As the incidence of diabetes has risen over the past several decades, so too have the number of patients who present to the emergency department (ED) with diabetes-related emergencies, including diabetic ketoacidosis (DKA) and hyperosmolar hyperglycemic state (HHS).1 DKA alone is responsible for more than 140,000 hospital admissions per year in the United States, with an average length of stay of 3.4 days. This number has increased by 30% over the past decade.2,3 In 2014, charges for DKA hospitalization amounted to $5.1 billion.4 The emergency clinician must be prepared to identify and promptly treat these conditions because, without intervention, morbidity and mortality are high. Being knowledgeable about common precipitants and rapidly identifying their presence is essential, as morbidity is primarily related to the triggering event. The metabolic derangements that occur in these conditions require careful treatment, but the treatment algorithms can seem overly complex. Having a simplified, systematic approach to patients with these conditions will improve efficiency in managing these emergencies.

Unfortunately, consensus statements and guidelines often lag behind recent data. Indeed, the most recent American Diabetes Association (ADA) consensus statement is over 10 years old and thus does not incorporate newer literature that supports changes in practice. This issue of Emergency Medicine Practice focuses on the management of the common diabetic hyperglycemic emergencies, DKA and HHS, and provides treatment strategies that are based on the best available evidence.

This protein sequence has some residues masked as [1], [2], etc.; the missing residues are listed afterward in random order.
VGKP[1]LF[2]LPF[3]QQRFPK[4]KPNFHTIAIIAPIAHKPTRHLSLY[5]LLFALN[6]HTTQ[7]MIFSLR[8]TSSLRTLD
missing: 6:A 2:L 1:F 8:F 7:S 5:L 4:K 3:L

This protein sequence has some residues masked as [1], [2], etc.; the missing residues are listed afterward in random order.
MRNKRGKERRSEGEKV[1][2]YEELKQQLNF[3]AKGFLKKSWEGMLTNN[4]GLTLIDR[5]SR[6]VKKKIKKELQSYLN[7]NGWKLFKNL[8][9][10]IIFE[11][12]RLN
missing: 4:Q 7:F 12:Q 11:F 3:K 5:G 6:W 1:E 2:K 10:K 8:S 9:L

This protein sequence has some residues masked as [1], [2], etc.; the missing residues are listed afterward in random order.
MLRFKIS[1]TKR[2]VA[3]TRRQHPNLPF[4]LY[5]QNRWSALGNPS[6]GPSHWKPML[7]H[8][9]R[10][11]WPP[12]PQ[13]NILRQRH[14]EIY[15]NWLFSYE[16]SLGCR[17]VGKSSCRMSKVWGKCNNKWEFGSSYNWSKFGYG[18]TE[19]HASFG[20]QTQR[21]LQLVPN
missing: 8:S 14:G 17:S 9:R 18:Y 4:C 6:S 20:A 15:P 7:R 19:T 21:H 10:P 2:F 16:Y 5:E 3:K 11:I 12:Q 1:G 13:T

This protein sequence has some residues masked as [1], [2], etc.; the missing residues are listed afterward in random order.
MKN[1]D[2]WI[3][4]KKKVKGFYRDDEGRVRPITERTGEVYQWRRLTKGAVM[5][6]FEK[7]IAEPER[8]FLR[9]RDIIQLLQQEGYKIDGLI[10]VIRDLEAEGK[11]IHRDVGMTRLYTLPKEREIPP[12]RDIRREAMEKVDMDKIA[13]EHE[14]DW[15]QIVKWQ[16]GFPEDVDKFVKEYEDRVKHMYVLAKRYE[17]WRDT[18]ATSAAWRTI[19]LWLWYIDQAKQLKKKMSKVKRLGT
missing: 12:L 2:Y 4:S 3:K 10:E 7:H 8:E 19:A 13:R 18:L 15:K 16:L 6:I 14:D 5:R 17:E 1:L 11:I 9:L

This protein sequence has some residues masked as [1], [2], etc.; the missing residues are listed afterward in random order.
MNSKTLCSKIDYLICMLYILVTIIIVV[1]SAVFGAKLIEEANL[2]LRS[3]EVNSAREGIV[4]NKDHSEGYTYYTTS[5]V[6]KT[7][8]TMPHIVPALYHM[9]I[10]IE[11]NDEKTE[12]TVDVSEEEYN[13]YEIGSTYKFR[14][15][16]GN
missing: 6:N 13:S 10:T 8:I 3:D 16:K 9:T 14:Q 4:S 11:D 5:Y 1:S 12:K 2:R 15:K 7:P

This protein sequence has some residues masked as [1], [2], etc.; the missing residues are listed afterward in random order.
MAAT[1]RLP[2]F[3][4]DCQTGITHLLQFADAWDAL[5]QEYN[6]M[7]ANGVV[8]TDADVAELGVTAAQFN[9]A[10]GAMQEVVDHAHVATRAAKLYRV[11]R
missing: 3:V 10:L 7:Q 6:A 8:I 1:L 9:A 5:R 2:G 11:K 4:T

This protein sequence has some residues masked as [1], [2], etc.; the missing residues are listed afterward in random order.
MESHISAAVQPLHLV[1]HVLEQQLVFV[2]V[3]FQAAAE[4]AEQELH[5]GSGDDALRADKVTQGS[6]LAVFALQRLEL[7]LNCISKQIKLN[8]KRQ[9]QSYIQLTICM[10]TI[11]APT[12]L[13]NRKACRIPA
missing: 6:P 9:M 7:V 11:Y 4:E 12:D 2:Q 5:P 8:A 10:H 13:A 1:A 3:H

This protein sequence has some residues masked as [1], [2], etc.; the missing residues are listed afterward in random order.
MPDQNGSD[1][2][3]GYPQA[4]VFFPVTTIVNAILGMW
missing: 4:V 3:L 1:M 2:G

Critical Appraisal of the Literature

A literature search of PubMed was performed without any date filters using the search terms diabetic ketoacidosis, DKA, hyperosmolar hyperglycemic state, and HHS. The initial search produced over 2 million results. The majority of the results were review articles, case studies, and expert opinion. Results were narrowed by filtering for clinical trials published in the past 10 years and review articles published in the past 5 years. Consensus statements released by the ADA in 2009 and the International Society for Pediatric and Adolescent Diabetes (ISPAD) in 2018 were also reviewed.1,5 The ADA and ISPAD guidelines are primarily expert opinion and were developed from studies through their publication years. References used by consensus statements were also evaluated. Final selections were made based on clinical relevance. During the literature search, particular attention was given to prospective studies; however, there are only a few randomized trials evaluating the treatment of DKA and HHS in the ED, and those that do exist tend to be quite small (approximately 50 patients or fewer).6-8

Etiology and Pathophysiology

DKA and HHS are 2 distinct entities that exist on a spectrum of hyperglycemic emergencies. DKA typically occurs in younger patients, primarily those with type 1 diabetes (though type 2 diabetics can also develop DKA, particularly when concomitant illness is present). HHS is much more likely to occur in elderly patients with type 2 diabetes who have multiple underlying comorbidities, though it is being diagnosed increasingly in younger adults and even in children. In more than one-third of patients, these conditions overlap.1